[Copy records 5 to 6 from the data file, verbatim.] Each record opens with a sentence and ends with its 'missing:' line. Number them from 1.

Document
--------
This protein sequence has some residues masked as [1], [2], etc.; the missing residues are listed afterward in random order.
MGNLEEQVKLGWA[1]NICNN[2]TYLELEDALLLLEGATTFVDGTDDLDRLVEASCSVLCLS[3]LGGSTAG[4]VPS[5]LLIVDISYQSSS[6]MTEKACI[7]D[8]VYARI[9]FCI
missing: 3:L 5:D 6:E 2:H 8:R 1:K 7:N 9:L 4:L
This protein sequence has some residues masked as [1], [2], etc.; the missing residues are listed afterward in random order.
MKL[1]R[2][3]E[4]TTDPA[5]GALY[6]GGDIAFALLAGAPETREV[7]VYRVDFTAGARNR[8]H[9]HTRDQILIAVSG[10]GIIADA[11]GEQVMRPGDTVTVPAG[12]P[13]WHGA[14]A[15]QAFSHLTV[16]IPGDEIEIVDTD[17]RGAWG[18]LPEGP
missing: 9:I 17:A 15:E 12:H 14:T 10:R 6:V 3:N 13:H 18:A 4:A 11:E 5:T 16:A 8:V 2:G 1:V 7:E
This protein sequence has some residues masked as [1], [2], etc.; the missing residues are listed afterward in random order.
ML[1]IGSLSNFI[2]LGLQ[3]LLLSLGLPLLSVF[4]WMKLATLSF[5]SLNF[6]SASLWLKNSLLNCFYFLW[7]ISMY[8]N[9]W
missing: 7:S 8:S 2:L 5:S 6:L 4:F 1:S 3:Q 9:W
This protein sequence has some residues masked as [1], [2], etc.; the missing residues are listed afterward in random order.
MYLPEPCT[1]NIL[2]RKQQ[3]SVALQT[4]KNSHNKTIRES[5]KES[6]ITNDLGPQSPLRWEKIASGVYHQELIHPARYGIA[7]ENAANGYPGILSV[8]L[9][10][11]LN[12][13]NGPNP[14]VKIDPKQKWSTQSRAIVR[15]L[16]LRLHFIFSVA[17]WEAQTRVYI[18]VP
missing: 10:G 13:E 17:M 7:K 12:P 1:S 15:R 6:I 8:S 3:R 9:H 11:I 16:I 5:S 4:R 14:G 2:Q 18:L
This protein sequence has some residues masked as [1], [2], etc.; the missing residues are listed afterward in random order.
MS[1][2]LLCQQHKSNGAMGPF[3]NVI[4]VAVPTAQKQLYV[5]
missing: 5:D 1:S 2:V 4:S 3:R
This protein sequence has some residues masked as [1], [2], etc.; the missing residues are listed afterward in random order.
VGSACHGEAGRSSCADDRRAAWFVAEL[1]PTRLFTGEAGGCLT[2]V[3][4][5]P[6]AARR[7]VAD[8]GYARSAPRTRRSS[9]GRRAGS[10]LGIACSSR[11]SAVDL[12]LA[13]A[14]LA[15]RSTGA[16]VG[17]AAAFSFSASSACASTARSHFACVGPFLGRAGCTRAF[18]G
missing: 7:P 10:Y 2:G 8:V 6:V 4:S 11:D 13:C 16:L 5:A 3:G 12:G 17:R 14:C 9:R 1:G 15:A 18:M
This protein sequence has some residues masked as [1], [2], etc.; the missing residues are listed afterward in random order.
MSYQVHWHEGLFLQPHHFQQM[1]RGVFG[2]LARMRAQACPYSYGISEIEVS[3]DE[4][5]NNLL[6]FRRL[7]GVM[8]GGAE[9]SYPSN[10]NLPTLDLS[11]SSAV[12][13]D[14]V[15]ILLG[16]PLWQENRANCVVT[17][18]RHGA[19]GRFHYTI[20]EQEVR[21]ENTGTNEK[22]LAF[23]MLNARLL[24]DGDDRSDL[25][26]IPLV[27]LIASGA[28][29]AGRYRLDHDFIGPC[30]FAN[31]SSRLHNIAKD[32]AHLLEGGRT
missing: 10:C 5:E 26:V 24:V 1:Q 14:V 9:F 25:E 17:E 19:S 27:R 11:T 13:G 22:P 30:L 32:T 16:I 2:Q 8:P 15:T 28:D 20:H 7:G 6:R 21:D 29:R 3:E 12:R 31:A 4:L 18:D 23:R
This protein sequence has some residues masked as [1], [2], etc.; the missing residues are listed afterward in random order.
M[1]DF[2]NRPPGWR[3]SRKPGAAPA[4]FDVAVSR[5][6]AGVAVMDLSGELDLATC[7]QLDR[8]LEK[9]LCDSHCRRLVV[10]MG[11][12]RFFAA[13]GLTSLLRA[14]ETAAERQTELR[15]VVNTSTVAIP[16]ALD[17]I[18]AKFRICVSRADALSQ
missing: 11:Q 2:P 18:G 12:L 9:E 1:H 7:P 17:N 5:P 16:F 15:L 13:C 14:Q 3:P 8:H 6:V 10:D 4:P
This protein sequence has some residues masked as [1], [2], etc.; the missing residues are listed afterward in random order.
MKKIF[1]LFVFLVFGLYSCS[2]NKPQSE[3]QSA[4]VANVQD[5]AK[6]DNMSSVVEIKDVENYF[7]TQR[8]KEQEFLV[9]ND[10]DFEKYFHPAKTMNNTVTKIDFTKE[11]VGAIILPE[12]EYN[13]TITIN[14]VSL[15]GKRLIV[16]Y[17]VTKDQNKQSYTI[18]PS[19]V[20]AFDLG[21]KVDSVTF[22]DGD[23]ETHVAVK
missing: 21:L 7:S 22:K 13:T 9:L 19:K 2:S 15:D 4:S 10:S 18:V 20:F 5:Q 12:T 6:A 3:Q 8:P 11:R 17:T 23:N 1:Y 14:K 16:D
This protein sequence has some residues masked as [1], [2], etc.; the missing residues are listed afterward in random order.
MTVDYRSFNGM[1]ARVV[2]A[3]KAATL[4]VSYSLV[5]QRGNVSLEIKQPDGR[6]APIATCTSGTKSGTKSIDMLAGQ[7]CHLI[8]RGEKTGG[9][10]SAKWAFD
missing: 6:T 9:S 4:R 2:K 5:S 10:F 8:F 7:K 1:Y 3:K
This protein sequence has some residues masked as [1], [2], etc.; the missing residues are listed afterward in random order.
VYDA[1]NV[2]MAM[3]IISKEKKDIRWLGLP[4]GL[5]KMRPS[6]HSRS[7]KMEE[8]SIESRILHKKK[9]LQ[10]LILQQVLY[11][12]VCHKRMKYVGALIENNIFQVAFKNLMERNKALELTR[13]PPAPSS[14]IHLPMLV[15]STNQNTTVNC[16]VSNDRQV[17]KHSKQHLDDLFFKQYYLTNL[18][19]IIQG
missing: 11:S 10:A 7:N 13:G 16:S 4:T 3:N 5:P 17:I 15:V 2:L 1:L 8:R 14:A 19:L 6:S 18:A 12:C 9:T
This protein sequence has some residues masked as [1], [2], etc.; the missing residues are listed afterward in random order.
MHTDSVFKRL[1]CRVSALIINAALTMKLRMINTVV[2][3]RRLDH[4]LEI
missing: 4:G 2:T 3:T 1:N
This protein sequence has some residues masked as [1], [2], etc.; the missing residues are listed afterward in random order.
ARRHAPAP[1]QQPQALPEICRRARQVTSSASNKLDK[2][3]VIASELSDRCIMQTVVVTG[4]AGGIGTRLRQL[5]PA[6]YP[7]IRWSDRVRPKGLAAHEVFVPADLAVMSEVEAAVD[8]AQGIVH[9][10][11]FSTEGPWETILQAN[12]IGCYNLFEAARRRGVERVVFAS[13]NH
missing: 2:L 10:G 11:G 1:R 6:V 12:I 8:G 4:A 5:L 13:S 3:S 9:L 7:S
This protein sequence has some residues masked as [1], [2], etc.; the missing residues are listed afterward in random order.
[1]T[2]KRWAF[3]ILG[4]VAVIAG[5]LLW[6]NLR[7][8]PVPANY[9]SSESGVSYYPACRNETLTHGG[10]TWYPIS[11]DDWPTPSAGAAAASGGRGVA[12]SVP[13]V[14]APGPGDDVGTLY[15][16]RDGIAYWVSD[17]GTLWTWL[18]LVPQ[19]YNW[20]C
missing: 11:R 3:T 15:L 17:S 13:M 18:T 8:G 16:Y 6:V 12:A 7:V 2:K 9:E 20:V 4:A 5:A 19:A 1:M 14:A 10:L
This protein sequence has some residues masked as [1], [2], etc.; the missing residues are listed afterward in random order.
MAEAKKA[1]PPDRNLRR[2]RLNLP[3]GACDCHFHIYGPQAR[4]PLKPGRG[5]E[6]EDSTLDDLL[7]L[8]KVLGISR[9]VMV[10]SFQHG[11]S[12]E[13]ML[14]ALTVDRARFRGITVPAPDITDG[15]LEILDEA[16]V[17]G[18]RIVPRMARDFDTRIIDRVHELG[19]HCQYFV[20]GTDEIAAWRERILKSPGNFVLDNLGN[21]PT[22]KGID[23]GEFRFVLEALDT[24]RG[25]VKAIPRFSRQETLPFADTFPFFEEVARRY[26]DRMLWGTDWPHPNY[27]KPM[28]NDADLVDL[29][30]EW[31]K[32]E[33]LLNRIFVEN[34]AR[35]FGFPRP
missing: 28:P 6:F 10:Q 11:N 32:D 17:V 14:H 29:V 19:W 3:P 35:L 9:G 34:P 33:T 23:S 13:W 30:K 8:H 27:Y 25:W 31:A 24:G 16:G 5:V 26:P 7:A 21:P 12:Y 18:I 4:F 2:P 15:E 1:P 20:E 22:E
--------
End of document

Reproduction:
This protein sequence has some residues masked as [1], [2], etc.; the missing residues are listed afterward in random order.
MS[1][2]LLCQQHKSNGAMGPF[3]NVI[4]VAVPTAQKQLYV[5]
missing: 5:D 1:S 2:V 4:S 3:R
This protein sequence has some residues masked as [1], [2], etc.; the missing residues are listed afterward in random order.
VGSACHGEAGRSSCADDRRAAWFVAEL[1]PTRLFTGEAGGCLT[2]V[3][4][5]P[6]AARR[7]VAD[8]GYARSAPRTRRSS[9]GRRAGS[10]LGIACSSR[11]SAVDL[12]LA[13]A[14]LA[15]RSTGA[16]VG[17]AAAFSFSASSACASTARSHFACVGPFLGRAGCTRAF[18]G
missing: 7:P 10:Y 2:G 8:V 6:V 4:S 11:D 13:C 16:L 5:A 3:G 12:G 17:R 14:C 9:R 1:G 15:A 18:M